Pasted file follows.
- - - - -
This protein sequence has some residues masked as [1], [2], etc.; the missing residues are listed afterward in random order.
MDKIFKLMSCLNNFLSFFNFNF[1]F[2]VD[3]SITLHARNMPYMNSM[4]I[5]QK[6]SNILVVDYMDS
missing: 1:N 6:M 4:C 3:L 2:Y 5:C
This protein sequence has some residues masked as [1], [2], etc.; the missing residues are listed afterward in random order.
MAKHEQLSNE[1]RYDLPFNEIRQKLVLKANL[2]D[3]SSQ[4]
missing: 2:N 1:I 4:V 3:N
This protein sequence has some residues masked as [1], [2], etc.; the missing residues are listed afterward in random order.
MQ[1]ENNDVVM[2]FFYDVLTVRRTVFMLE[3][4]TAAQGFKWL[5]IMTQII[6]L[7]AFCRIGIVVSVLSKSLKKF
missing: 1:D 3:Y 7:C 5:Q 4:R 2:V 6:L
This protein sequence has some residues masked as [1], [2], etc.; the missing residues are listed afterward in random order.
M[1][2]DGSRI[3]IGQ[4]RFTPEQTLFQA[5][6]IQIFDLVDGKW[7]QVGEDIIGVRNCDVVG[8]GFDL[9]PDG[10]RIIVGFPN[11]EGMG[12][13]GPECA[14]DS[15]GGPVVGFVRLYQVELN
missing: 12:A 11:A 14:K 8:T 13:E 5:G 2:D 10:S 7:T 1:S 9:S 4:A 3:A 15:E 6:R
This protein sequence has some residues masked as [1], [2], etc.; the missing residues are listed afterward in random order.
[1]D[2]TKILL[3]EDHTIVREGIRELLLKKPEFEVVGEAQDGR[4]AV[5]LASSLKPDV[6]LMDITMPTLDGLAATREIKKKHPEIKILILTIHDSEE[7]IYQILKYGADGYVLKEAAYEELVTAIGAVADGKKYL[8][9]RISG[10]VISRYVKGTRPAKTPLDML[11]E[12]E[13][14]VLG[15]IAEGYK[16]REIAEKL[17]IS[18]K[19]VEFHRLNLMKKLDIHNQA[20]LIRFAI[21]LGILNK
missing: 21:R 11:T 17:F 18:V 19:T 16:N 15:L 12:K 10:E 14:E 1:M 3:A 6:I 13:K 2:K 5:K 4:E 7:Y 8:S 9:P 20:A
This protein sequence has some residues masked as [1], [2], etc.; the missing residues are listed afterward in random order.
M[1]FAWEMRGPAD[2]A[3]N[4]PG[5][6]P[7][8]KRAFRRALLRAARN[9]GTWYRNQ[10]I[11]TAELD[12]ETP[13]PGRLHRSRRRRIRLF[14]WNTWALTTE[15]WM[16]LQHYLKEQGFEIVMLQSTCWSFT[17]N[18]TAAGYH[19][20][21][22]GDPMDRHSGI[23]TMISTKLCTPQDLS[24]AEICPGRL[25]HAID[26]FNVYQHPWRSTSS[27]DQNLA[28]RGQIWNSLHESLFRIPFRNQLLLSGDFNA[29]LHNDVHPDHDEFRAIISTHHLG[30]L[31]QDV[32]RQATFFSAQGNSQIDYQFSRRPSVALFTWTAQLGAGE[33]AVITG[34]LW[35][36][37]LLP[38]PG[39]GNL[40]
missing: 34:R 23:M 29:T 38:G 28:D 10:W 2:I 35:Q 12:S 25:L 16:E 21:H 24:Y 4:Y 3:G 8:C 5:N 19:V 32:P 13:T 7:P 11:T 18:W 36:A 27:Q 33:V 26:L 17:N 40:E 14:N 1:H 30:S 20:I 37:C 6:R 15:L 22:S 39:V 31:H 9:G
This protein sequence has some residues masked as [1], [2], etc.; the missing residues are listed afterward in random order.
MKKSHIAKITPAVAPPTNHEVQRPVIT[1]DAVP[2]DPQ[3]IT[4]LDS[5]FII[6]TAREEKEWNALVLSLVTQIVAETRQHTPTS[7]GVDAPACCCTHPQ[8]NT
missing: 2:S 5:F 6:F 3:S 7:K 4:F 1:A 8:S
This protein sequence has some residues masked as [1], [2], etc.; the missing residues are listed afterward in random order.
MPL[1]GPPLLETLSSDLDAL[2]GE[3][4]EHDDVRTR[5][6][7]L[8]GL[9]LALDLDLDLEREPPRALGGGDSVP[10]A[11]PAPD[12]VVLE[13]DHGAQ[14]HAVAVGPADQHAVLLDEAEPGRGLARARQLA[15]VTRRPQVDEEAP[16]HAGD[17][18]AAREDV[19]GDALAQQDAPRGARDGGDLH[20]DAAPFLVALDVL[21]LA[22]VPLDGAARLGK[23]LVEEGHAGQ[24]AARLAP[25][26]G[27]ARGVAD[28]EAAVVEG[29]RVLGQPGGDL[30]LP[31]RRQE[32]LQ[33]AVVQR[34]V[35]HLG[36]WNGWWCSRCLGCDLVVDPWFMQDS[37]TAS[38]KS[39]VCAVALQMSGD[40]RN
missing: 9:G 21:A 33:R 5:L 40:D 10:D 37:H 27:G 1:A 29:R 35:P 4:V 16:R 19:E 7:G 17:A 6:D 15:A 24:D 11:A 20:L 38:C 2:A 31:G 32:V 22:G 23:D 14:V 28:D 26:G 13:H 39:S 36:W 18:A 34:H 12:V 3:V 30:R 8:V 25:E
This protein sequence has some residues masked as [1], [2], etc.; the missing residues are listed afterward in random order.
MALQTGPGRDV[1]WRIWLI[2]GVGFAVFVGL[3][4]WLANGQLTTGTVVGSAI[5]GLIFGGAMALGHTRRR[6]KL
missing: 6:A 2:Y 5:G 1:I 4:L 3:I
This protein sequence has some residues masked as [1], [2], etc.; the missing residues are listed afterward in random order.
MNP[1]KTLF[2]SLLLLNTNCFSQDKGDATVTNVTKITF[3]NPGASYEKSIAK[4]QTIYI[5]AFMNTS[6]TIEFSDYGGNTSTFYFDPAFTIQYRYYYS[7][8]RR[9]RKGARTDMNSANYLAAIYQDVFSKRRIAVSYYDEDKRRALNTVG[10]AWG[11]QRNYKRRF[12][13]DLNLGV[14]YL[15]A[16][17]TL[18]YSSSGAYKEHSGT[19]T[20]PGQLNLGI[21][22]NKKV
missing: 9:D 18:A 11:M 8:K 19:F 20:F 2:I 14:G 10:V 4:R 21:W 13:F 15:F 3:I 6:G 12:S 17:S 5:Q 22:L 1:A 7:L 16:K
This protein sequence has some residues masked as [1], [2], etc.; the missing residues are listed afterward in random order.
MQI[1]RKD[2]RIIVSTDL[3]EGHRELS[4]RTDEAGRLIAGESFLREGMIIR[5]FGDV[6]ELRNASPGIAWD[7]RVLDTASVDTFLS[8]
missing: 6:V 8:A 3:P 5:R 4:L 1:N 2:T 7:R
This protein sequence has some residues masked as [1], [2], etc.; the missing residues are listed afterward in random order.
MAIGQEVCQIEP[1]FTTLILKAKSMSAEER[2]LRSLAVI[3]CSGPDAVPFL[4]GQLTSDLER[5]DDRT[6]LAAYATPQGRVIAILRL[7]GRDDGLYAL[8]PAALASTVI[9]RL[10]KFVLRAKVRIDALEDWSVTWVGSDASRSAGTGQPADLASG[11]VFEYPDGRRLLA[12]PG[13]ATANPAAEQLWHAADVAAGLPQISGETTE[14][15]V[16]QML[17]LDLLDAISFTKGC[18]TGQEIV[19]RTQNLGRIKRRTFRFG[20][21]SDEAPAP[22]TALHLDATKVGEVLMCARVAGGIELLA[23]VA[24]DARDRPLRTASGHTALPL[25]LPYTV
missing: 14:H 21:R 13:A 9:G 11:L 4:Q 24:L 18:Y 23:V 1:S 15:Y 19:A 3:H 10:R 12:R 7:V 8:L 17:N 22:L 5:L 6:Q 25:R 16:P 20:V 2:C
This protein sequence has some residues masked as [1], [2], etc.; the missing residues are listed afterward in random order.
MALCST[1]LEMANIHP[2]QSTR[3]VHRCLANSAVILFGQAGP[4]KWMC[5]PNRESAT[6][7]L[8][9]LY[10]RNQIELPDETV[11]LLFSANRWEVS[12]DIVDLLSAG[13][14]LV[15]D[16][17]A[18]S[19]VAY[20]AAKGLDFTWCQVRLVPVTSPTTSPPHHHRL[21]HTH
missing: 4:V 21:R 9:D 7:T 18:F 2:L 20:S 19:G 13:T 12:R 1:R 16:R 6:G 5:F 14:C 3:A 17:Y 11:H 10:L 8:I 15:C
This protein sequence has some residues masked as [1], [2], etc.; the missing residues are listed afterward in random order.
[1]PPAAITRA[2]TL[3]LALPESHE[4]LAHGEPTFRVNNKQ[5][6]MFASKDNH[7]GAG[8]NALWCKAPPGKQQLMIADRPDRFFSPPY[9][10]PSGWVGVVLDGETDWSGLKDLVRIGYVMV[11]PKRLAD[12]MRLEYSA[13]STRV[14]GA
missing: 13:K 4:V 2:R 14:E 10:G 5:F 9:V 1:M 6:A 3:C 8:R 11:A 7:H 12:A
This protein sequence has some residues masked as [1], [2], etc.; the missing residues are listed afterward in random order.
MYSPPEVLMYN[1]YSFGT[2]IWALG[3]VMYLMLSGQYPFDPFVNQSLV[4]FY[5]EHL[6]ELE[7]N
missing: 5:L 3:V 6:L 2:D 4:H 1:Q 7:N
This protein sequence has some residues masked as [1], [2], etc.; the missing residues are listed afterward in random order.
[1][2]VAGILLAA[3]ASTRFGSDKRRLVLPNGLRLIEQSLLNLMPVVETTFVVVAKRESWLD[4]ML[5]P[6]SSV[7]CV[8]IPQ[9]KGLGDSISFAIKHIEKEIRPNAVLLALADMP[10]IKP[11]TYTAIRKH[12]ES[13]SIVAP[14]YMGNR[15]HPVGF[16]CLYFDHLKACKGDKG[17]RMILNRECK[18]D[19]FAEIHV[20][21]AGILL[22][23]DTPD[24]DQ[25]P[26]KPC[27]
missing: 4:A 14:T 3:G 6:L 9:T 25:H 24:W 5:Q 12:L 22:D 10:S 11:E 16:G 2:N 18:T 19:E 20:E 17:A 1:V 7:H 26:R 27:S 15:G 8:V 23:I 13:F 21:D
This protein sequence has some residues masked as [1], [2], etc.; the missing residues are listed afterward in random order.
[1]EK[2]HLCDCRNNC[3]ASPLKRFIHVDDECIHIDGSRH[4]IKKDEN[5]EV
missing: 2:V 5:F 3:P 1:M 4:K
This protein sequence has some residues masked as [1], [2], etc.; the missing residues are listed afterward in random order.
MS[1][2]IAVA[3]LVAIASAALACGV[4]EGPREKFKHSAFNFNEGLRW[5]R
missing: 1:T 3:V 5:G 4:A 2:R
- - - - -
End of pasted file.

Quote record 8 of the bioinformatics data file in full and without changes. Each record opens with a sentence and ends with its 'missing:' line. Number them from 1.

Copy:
This protein sequence has some residues masked as [1], [2], etc.; the missing residues are listed afterward in random order.
MPL[1]GPPLLETLSSDLDAL[2]GE[3][4]EHDDVRTR[5][6][7]L[8]GL[9]LALDLDLDLEREPPRALGGGDSVP[10]A[11]PAPD[12]VVLE[13]DHGAQ[14]HAVAVGPADQHAVLLDEAEPGRGLARARQLA[15]VTRRPQVDEEAP[16]HAGD[17][18]AAREDV[19]GDALAQQDAPRGARDGGDLH[20]DAAPFLVALDVL[21]LA[22]VPLDGAARLGK[23]LVEEGHAGQ[24]AARLAP[25][26]G[27]ARGVAD[28]EAAVVEG[29]RVLGQPGGDL[30]LP[31]RRQE[32]LQ[33]AVVQR[34]V[35]HLG[36]WNGWWCSRCLGCDLVVDPWFMQDS[37]TAS[38]KS[39]VCAVALQMSGD[40]RN
missing: 9:G 21:A 33:R 5:L 40:D 10:D 37:H 27:G 1:A 29:R 35:P 4:V 16:R 19:E 7:G 17:A 6:D 15:A 24:D 11:A 20:L 38:C 2:A 31:G 32:V 22:G 23:D 14:V 28:D 26:G 13:H 39:S 36:W 18:A 34:H 12:V 3:V 30:R 8:V 25:E